drink yourself to death with drinking water. CFLs do contain mercury and
we do need to consider where it will be a major issue if we dispose of
many in landfills. Having one smash in the house is not an issue. Think
about the number of mercury thermometers we used to use and break
without us all going loopy. CFLs are not a health issue to the user;
they could possibly be to those involved in the manufacture and could
also be to future users of the planet if we do not dispose of sensibly.
They are not a hazard to the user!
ould there be millions of fluorescent tubes going to the landfill every
year? If not millions, many hundreds of thousands?
How many fluorescent tubes are there in major buildings?.What should be
done with them? Should we have hazardous waste companies that deal with
fluorescent lamps? How much would you pay extra for new lamps to offset
this extra cost?
If you go to a large hotel chain like the Hilton, you will find that all
the sconce lamps in the hallways have been replaced with CFLs. They said
it saves them millions of $ a year.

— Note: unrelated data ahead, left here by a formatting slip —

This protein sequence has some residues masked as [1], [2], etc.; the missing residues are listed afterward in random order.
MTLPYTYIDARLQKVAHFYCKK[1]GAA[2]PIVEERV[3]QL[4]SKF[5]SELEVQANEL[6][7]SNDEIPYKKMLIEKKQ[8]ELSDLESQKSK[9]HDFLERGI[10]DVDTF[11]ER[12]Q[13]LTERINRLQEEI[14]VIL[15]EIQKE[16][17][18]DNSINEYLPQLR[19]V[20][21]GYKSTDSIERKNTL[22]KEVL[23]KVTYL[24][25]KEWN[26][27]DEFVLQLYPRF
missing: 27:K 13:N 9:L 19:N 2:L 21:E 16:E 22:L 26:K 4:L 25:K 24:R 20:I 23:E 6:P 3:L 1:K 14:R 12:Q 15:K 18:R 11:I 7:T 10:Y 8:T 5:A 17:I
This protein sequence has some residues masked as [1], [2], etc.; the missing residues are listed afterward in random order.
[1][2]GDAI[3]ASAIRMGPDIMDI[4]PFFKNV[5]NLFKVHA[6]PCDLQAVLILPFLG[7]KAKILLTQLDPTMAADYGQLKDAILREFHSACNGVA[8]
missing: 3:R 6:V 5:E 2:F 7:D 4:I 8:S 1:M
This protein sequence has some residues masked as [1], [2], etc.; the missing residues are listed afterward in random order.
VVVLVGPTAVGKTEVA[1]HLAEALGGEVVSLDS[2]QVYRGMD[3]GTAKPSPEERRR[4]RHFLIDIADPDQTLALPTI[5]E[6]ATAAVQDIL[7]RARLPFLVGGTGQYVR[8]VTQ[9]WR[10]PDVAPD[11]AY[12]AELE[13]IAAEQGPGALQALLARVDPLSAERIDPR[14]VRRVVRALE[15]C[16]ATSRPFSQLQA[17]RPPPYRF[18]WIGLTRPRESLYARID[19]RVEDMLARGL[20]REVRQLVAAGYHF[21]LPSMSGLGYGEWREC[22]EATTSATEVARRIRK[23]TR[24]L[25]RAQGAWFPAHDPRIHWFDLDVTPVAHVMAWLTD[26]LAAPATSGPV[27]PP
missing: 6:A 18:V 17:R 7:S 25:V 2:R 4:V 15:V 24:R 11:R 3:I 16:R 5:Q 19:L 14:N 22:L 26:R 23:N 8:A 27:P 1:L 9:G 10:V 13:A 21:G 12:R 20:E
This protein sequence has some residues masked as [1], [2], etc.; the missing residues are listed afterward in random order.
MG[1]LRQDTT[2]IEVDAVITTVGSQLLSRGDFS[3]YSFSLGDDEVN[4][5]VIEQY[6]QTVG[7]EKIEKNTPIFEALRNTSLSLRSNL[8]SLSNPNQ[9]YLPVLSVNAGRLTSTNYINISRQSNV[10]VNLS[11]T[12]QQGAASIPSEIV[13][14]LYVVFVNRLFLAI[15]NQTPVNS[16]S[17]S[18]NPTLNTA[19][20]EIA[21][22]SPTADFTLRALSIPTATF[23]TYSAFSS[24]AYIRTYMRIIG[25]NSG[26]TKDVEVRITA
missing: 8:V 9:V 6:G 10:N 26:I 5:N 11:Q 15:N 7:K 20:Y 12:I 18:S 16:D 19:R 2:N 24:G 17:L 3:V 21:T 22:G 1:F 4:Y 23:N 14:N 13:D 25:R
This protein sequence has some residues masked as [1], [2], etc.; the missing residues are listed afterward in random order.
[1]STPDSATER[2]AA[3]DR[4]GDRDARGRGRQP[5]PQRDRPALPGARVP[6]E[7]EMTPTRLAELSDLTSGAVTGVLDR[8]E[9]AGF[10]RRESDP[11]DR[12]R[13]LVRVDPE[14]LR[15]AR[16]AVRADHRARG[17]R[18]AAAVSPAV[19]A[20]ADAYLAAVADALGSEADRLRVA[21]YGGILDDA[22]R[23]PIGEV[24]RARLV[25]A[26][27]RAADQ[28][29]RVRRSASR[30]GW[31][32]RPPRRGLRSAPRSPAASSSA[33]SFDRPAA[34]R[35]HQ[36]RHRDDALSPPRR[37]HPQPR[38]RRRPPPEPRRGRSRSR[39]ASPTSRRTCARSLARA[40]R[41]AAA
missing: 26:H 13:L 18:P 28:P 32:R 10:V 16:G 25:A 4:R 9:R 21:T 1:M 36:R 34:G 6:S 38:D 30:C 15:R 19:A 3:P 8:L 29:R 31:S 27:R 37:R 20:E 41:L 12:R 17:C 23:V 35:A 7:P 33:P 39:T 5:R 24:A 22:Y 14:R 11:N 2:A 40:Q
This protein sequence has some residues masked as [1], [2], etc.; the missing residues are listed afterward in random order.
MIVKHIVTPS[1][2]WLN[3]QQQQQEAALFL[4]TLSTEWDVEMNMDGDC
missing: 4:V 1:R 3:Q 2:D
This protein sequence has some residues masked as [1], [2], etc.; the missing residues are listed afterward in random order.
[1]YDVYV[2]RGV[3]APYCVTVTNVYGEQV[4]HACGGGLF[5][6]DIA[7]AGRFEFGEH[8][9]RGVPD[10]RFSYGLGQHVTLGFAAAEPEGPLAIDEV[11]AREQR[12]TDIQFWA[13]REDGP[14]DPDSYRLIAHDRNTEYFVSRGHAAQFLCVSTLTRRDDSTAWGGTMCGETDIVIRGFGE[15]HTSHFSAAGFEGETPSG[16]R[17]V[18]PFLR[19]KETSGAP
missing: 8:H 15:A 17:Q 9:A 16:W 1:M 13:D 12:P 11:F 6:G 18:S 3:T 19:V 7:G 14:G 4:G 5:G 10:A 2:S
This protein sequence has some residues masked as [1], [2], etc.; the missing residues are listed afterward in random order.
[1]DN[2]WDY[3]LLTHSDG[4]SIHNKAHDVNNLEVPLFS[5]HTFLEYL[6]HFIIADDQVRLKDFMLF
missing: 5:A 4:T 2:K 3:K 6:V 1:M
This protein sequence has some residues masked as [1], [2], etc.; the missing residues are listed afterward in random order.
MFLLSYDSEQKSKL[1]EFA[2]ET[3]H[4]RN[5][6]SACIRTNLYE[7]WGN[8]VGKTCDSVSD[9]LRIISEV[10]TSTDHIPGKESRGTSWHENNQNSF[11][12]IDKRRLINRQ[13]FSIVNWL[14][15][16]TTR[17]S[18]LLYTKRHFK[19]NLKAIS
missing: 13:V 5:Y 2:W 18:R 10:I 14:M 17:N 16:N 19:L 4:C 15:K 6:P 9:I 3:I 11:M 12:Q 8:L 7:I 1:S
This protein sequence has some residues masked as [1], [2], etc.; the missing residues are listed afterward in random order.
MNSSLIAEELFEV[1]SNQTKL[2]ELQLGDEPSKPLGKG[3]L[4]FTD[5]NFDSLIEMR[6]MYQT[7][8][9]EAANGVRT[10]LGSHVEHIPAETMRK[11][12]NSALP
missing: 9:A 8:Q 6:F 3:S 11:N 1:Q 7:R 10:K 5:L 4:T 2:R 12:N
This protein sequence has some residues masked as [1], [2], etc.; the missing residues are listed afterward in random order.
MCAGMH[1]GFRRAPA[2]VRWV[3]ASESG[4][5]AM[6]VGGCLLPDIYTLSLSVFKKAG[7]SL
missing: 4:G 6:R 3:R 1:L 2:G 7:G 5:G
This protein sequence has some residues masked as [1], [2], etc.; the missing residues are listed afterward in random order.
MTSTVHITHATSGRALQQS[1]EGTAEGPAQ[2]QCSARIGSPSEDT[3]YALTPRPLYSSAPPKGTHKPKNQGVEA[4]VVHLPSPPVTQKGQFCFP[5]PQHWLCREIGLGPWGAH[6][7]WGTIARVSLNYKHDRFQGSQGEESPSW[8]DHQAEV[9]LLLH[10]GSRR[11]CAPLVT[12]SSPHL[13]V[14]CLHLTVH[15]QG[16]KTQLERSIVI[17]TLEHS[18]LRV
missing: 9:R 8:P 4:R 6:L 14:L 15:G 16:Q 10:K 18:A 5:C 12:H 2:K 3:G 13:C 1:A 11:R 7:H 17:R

Some waste companies in the UK now collect fluorescent lights separately
from other wastes and apparently recover the mercury.
Actually for the last few years ( in the US) all fluorescent tubes and
other discharge bulbs ( unless they are the newer low mercury type, with
GREEN markings), are supposed to be recycled. At my job we use many thousand
a year, and yes, we do recycle all the non low mercury ones, we put them in
special containers and then they are picked up for mercury recovery..the
hazardous waste company we use for this is Safety clean. I don't pay the
bill but I understand it's actually quite expensive though, unfortunately.
"willshak" < email@example.com> wrote in message